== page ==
CHIANGRAI TIMES – Tourism Authority of Thailand (TAT) showcased the province’s award winning attractions during an on-going route survey, earlier this week, that will pitch the far-north destination as a gateway to the Mekong Region.
On the survey route, media were introduced to an attraction in Mae Chan district, Ban Lorcha, the winner of the 7th Thailand Tourism Awards in 2008 in the culture category. It presents the culture and lifestyle of the Akha people.
This well-known Akha village opened for tourism in 2001, supported by the Population and Community Development Association.
The village has 64 families, all from the Akha hill tribe. They manage tours that explain the village’s lifestyle, beliefs and culture.
Population and Community Development Association director, Mongkol Supojchalermkwan, said: “Tourism is a key factor to encourage the preservation of Akha life and explains its significance to outsiders.”
Mr Mongkol hopes the village will become a business model for other villages so they can benefit directly from tourism rather than through travel industry middlemen.
“This kind of living museum is good and I hope it will encourage other projects in Chiang Mai and Mae Hong Son.”
An Akanian tour guide, Budsaba Khamdawsan, told TTR Weekly that tourism had improved the economy and quality of life for the village.
The must-see attraction is an Akha house, which is a simple hut with thatched roof and dirt floor. The house has no windows and only one door. The head of the family always sleeps in the front room near the entrance and next to a living room where he can boil tea to welcome guests. There is only one partition to separate men from women in the household.
The village welcomes 600 tourists a month mainly from Germany, France, Switzerland and Netherlands, while about 20% are Thais. Revenue from tourism supplements the villagers’ main income, which comes from farming. They grow rice and corn as well raise chickens and pigs.
The living museum is open daily from 0800 to 1700 and the entrance fee is Bt80 for both Thais and foreigners. The village is located in Mae Chan district is about 70 km from Muang district.
A visit was also made to the award winning attraction (nature category), Chiang Saen Lake, or Nong Bong Kai, a non-hunting area. It was designated a Ramsar site, 5 July 2001 covering 2,711 rais.
The swamp is a large natural reservoir and is home to flocks of migratory waterfowls that can be best seen during November through to February.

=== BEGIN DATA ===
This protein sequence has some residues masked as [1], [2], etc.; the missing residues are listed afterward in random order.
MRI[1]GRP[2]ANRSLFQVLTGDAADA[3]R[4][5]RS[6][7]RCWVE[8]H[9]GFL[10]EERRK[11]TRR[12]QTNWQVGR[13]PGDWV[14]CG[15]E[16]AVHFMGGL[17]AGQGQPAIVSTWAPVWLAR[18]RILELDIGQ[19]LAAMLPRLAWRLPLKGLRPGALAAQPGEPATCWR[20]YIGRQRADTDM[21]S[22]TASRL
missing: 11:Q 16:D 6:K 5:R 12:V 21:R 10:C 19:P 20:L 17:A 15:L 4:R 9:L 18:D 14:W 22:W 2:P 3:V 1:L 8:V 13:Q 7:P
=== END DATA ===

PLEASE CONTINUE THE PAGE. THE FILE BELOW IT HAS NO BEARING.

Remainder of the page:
Because this area is surrounded by mountains, there are many birds migrating here throughout the year. It was first designated a wildlife preserve 4 April 1985.
Chiang Saen Lake is located 5 km south of Chiang Saen and 62 km from Chiang Rai town. Drive along Highway No 1016 (Chiang Saen-Mae Chan route), then take a left turn to Chiang Saen Lake.
It opens daily. Visitors can pitch tents to stay overnight at the site at no cost, or theycan rooms (40 in the complex). The will need to contact the office in advance at 081 764 4990.
The final winning attractions on the Thailand section of the Mekong survey was the Hall of Opium Golden Triangle Park. It was the 6th Thailand Tourism Awards winner 2006 in the category of recreation sites.
Officially opened in 2005, the Bt358-million hall combines a museum on the history of opium and the impact of illegal drugs with a light and sound show. It also has an information centre for research and an education centre on the campaign to eradicate dependence on opium, opiates and other narcotics.
The hall was first visualised by HRH the Princess Mother in 1988, who recommended a project to educate people on the background of opium in the Golden Triangle.
While the Doi Tung Development Project and the Sustainable Alternative Livelihood Development projects helped to reduce opium production and supply, HRH the Princess Mother also recognised that the fight against drugs also needed to address drug demand. The Hall of Opium was created to help reduce demand through education.
Covering an area of 5,600 square meters, the exhibition in the Hall of Opium is the result of almost 10 years of research.
Here visitors learn about the 5,000-year history of opium and how it was originally used to treat illnesses and pain management.
Exhibits trace the history of the drug trade and how western imperialists, mainly the British, used opium as part of an economic colonisation of China. It continues to tell the story of opium through the two Indochina wars and eventually the tranfer of cultivation to Afghanistan.
Visitors also learn more about the on-going battle to fight the narcotics trade, worldwide and the educational efforts to teach the young to stay away from drugs.
Most of the visitors to the museum are Thais (80%) and the balance international travellers mainly from China.
The Hall of Opium opens daily except Mondays from 0830 to 1600. Entrance is Bt150 for Thais and Bt200 for foreigners. For more information, contact 053 784 444 to 6.
The museum also has 56 rooms for rent at Bt1,600 for a single room and Bt1,800 for a twin room, per night, including breakfast.
Hall of Opium Golden Triangle Park is located 6 km from Chiang Saen district.
by Wanwisa Ngamsangchaikit